The Five Devils

(Léa Mysius, France, 2022)


A witchy tale of time travel, young love, and sporty women, Léa Mysius’s sophomore feature is an entrancing puzzle film anchored by compelling performances. Set in a small French town nestled within a mountain range (known as “The Five Devils” of the title), the film incorporates elements of magical realism, adding some flair to its provincial setting. Adèle Exarchopoulos stars as Joanne, a young mother and bored water aerobics instructor, alongside the precocious Sally Dramé as her 8-year-old daughter, Vicky. Both actresses are strikingly charismatic, with visibly pensive, expressive faces. Saddled with a troubling knowledge of the past, Dramé’s Vicky masters the art of the furrowed brow as she struggles to comprehend her family’s secrets. Exarchopoulos, on the other hand, possesses an inherently youthful, dimpled smile, allowing her some wiggle room in scenes that flash back to her teenage days. In a film that plays fast and loose with several conventions of reality, a suspension of disbelief is all but required of its audience.

Particularly attached to her somber mother, Vicky is a unique child with an uncanny and acute olfactory sense. When her father’s sister, Julia (Swala Emati), suddenly visits after a long absence, Vicky feels threatened by the new woman in the house. Prone to “cataloging” smelly ephemera in glass jars with misspelled labels, she quickly learns that one sniff of a concoction made from her mysterious aunt’s belongings will cause her to pass out and somehow travel back in time—allowing her to bear witness to her teenage mother’s romance with Julia. It’s an utterly bizarre premise, but Mysius makes it work, presenting the time jumps directly with abrupt edits and free from juvenile special effects. After the first jump, she often begins scenes in medias res, causing a momentary confusion over the time period that is actually fun to suss out. These bits of magic and timeline tricks are some of the more rewarding aspects of The Five Devils, which might have been somewhat bland without them.

That isn’t to say that the film is without style. Mysius’s co-writer and cinematographer Paul Guilhaume offers some memorable flourishes (a quick zoom here, an unorthodox camera placement there), and Florencia Di Concilio’s score is fundamentally creepy with minimal drum-banging for maximum witchiness. Other details also stand out, like the opening shot (which is expanded and repeated later) of Joanne and her friends sobbing emphatically in front of a raging fire. Locked together with their arms around one another, all of them are wearing the same tacky leotards and sparkly hair scrunchies, the nuances of their expressions drowned out by the flames. It is an inexplicably witchy image—one of many in a film that does not directly include witchcraft within its fantastic criteria. Instead, it’s a cumulative aesthetic, aided by a female-dominated cast and an unspoken magic milieu. Mysius’s film would pair well with Joachim Trier’s 2017 magical-realist telekinesis-drama Thelma, which, coincidentally, also explores both water themes and a young lesbian relationship. It’s almost as if women are inherently powerful… or indie-fantasy-film tropes are a bit repetitive.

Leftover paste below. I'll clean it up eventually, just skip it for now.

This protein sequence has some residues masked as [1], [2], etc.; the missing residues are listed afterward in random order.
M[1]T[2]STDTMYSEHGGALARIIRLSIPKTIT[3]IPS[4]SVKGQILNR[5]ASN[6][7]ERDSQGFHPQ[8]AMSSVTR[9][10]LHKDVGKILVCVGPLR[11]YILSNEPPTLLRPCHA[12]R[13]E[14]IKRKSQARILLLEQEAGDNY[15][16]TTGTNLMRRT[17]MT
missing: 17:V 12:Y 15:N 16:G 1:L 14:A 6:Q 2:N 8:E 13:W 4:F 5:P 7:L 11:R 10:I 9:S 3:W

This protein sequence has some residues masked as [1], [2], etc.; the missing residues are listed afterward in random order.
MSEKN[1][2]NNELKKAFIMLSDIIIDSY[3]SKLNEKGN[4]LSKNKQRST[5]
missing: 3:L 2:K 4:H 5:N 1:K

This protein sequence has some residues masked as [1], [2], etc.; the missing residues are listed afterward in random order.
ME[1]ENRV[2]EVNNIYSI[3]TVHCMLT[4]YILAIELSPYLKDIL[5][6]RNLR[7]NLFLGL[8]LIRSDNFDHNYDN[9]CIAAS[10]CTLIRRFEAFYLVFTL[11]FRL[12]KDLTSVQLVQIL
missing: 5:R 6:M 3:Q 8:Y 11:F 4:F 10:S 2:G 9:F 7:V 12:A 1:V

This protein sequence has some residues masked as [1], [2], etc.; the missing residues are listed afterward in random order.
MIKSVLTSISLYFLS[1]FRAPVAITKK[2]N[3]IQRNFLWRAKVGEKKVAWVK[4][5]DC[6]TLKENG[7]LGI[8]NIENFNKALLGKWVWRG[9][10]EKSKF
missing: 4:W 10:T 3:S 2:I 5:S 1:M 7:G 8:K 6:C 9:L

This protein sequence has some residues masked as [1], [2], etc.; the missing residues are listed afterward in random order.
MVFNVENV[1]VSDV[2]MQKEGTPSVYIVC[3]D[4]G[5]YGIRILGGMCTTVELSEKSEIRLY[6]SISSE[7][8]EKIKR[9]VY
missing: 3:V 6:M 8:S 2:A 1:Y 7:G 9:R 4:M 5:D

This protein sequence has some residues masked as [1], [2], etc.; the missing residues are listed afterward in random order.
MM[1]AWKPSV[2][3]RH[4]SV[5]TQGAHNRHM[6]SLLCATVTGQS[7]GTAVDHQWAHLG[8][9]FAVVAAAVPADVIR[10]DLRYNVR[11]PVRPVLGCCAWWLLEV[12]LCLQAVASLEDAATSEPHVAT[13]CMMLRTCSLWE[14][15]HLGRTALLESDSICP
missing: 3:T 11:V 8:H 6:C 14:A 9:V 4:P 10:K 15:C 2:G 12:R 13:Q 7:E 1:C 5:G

Regarding the lesbian love story in The Five Devils, the romantic foil is portrayed with efficient brooding by Emati in her feature debut. Tragically resigned to her outcast status in the present and haunted by the sudden appearance of Vicky in her past, Emati’s Julia is a broken character, occasionally buoyed by Joanne’s affection. In one of the film’s most emotionally potent scenes, the two women belt out a drunken, heavily accented karaoke performance of “Total Eclipse of the Heart,” focused so intently on each other that they are oblivious to the crowd’s disgust, their outpouring of emotions visually renewing a lapsed love affair.

Watching the duo sing from her seat in a nearby booth, Vicky practically steals the film in a brief shot by virtue of her badass pair of kaleidoscopic glasses. Her facial expression frozen in an icy glare, Vicky cuts an impossibly cool, imposing figure, impressive enough to gain prominence in the film’s promotional materials. Mysius also uses the glasses as a means to frame a psychedelic reaction shot, with Joanne’s image artistically fractured into multiple faces. Ever focused on her troubled mother, Vicky struggles with her mom’s overlapping relationships out of a fear of being pushed out. She controls the narrative (quite literally, scuttling back and forth in time), and once she feels secure in Joanne’s love, the plot lines come to a somewhat tidy end that is nearly overturned with an unnecessary twist that will leave most viewers scratching their heads. Here, again, suspending disbelief is essential in fully falling under the film’s spell. 🩸


is the host of “No Pussyfooting,” an online radio show on She is the editor of Paul Verhoeven: Interviews (UPM) and has contributed to Film Comment since 2006.

X: @MarBarFu

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